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Protecting Your Data In the Changing Times

Published on Feb 18, 2013 at 6:45 pm in Tips & Tricks.

This post also appeared in The Tennessean, where Concept Technology has a bi-weekly feature in the Business section.

server.jpgserver.jpgWhen it comes to data protection, most organizations still rely on a traditional file-based backup model for their servers. It’s a model that has been around for decades and works well for many environments. More recently, though, we’ve seen some businesses evolving towards versioned replication — a better backup option, in my opinion.

In any server backup model, you start by creating an identical copy of your server. With versioned replication, as new layers of data get added to your server, identical copies of these layers are also added to your backup server so that at any given time, your primary server and backup server are in sync with each other. This backup “server” is actually just a bunch of files that can be booted as a “virtual” server when needed.

If something happens to your primary server and you decide that you need to revert back to what the server looked like three days ago, versioned replication makes it possible for you to easily access your backup, strip multiple layers away and continue working with little to no downtime.

If you need to completely restore your server after a disaster, with versioned replication you can boot up the backup server, which will stand up and run on its own.

This compares to a traditional file-based backup model — which still gives you a good backup — but if you ever need to restore your server you have to reinstall your operating system and your backup software, all before you can even start the restoration process.

One of the primary benefits of versioned replication is the time it saves if your company has to recover a server after a disaster. Versioned backups can bring a server back online in a matter of minutes (and usually under 30 minutes); a file-based system can take hours or days, depending on how much data your organization stores.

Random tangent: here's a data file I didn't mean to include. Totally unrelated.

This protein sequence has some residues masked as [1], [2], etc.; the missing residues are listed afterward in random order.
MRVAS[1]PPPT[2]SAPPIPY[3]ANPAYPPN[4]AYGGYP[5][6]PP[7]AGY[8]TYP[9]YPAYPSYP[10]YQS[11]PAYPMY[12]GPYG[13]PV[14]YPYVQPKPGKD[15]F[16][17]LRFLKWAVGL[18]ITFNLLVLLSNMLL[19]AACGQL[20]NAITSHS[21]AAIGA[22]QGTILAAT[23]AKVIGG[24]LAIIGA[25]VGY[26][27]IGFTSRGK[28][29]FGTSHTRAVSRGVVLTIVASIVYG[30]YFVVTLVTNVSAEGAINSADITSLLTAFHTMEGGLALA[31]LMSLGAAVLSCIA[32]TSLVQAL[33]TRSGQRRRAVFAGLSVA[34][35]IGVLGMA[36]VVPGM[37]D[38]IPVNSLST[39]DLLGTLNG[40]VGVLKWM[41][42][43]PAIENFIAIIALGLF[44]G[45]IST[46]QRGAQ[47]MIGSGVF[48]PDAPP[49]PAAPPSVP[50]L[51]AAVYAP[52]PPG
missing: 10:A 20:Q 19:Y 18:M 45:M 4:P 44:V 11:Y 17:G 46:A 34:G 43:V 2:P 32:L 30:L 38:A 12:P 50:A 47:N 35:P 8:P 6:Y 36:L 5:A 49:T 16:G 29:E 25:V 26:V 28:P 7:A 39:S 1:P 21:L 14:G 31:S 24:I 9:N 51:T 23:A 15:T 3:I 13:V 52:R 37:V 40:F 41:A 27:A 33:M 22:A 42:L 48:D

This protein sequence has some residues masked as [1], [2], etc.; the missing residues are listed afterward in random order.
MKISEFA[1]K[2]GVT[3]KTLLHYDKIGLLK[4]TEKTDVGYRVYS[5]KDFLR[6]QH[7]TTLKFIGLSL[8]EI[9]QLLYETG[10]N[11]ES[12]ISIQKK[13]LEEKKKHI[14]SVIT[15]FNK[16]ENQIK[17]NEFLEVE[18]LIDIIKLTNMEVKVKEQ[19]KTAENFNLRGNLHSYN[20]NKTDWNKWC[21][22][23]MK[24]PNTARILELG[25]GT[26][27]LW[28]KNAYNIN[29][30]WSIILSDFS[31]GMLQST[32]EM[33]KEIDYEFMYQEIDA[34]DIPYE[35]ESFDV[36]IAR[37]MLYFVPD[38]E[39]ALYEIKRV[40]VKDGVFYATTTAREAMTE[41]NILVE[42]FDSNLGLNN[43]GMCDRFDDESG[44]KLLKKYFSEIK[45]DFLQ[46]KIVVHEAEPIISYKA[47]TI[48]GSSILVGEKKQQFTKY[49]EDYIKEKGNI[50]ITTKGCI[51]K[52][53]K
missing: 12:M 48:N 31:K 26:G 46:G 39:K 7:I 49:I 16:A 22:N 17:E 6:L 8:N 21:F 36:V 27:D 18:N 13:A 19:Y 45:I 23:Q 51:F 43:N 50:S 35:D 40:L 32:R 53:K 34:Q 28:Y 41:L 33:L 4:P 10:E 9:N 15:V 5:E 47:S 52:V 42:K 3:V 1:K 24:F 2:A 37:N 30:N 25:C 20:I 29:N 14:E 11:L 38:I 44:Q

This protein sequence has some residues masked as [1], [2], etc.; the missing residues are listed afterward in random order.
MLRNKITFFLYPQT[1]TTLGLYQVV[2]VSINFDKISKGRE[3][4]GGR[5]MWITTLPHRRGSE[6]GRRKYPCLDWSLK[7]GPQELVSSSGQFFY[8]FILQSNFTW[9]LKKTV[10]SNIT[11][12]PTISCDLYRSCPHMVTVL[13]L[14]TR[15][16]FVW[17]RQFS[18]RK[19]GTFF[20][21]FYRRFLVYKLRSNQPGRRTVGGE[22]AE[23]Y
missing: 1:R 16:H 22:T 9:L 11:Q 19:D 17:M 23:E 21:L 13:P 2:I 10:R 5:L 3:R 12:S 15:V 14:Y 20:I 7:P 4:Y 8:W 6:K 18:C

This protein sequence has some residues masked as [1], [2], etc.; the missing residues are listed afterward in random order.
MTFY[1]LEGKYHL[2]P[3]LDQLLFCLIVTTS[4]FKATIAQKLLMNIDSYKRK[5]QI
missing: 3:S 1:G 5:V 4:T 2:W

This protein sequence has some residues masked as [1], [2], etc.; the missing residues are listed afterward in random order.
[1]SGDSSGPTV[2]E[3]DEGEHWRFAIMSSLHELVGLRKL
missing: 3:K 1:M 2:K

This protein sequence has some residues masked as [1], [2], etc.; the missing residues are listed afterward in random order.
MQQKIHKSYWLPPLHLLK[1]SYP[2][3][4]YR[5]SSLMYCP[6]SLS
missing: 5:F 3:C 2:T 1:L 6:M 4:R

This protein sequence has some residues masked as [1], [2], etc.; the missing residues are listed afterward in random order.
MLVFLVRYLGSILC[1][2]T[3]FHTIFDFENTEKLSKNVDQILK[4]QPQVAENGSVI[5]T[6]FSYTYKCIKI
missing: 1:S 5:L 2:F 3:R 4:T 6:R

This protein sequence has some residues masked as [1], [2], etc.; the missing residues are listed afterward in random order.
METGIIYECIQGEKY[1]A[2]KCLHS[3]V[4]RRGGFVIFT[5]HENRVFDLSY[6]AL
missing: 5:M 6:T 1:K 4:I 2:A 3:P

Here are two additional benefits to versioned replication:

  1. Test restorations. It’s much easier to perform test restorations of your data when you use versioned replication. Test restorations are extremely important, and your system administrators should do them as part of their routine maintenance of your company’s servers.
  2. With versioned replication, your system administrators can restore an entire server in a test environment to make sure that backups are actually working, giving you the peace of mind that if your server goes down tomorrow, the backup will be there.

Handling big data. While it’s technically possible to replicate a large amount of data offsite with file-based backups, it’s a whole lot easier to do with versioned replication. As your organization’s data needs increase, traditional backup and recovery vehicles become much more unmanageable.

Ask yourself, if your server goes down and you can’t access your emails and files, how long will it be before your business is affected? This is your tolerance for downtime. For some businesses having any sort of downtime on their systems is just not an option.

Does your company have an application that you rely on and use every single day? Maybe it’s a business management software, or an accounting application or email platform. Calculate what it costs your business to have this system offline and an unproductive workforce for 24 hours. You’ll often find that this is far more expensive than investing in a versioned offsite backup system.

If your company has a lot of time and money invested in an existing file-based backup system that works well, you still might want to consider switching to versioned replication. While this decision should be made on a case-by-case basis, there are many businesses, like an architectural firm, for example, where the prospect of losing a whole day’s worth of data after a server crash would be a big deal.

It may just be time to make the switch to versioned replication. You won’t be disappointed with the change.

 

photo credit: Leonardo Rizzi via photopin cc